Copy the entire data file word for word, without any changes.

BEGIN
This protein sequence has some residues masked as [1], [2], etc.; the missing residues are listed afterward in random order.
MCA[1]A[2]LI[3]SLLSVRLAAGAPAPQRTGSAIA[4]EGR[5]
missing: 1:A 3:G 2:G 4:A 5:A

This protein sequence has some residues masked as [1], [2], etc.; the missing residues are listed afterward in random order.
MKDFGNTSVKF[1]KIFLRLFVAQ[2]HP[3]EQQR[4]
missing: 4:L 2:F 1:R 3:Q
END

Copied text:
This protein sequence has some residues masked as [1], [2], etc.; the missing residues are listed afterward in random order.
MCA[1]A[2]LI[3]SLLSVRLAAGAPAPQRTGSAIA[4]EGR[5]
missing: 1:A 3:G 2:G 4:A 5:A

This protein sequence has some residues masked as [1], [2], etc.; the missing residues are listed afterward in random order.
MKDFGNTSVKF[1]KIFLRLFVAQ[2]HP[3]EQQR[4]
missing: 4:L 2:F 1:R 3:Q